Mutant Mice Lacking Dopamine Receptor Genes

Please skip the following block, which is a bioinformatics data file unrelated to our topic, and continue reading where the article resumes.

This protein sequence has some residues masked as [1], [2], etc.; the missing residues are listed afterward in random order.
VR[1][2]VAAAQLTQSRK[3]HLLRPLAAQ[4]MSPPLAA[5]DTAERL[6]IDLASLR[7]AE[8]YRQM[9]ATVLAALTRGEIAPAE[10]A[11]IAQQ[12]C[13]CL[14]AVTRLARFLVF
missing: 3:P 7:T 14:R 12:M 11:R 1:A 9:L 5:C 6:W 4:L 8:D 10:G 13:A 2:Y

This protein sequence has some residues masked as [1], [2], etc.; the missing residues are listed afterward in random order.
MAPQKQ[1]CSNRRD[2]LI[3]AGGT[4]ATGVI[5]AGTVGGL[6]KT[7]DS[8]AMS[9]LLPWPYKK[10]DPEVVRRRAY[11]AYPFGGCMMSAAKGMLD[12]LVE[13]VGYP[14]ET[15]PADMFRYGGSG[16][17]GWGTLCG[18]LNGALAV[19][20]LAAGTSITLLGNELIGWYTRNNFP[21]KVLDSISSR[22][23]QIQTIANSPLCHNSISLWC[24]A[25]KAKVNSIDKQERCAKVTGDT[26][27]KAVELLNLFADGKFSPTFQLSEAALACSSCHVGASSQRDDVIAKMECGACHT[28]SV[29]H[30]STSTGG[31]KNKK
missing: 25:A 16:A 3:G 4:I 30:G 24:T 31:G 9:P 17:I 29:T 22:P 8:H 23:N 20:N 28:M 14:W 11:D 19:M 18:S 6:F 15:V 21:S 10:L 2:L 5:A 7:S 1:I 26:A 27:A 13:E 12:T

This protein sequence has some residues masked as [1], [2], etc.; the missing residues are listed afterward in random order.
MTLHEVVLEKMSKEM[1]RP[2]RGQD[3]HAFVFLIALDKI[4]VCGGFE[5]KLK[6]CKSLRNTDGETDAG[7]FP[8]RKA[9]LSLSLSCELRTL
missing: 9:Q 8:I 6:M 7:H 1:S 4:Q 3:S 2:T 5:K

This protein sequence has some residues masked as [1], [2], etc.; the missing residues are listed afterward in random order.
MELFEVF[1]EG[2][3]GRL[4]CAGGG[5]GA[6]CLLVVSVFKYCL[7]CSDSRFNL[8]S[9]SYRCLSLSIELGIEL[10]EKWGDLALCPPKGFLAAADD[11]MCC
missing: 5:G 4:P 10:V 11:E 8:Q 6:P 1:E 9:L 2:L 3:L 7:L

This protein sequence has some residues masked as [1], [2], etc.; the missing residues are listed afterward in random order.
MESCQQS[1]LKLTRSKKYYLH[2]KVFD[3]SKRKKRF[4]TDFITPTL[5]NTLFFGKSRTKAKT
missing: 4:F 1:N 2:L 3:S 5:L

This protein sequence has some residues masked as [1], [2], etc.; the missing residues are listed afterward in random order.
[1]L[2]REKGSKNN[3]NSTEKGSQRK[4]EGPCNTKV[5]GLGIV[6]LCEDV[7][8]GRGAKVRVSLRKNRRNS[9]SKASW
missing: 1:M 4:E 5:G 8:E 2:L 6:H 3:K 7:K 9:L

Dopamine is the principle neurotransmitter for several neural systems in the brain. The dopaminergic system is involved in the inhibitory regulation of the secretion of several peptide hormones in the pituitary as well as in the modulation of motor activity via the nigrostriatal dopaminergic pathway. Dopaminergic system is also implicated in motivated behaviors, emotional stability, and certain aspects of learning and memory. So far, five subtypes of dopamine receptor, designated as D1R to D5R, have been found by cloning. These receptors have been divided into two major classes, referred to as D1-like (D1 and D5) and D2-like (D2, D3 and D4) receptors originally based on their pharmacological properties and on their opposite coupling of either up or down regulation to the adenylyl cyclase and cAMP production pathway (Civelli et al., 1993; Gingrich and Caron, 1993). The D1-like receptors are mainly expressed in the caudate putamen, nucleus accumbens, olfactory tubercle, cerebral cortex and hippocampus, while the D2-like receptors are mainly expressed in the caudate putamen, nucleus accumbens, olfactory tubercle, and the pituitary. The D2-like receptors are also expressed on dopaminergic cell bodies within the substantia nigra compacta, ventral tegmental areas, and on the terminals. In order to investigate the selective physiological role of each of dopamine receptor, we generated mutant mice which lack each of five dopamine receptors.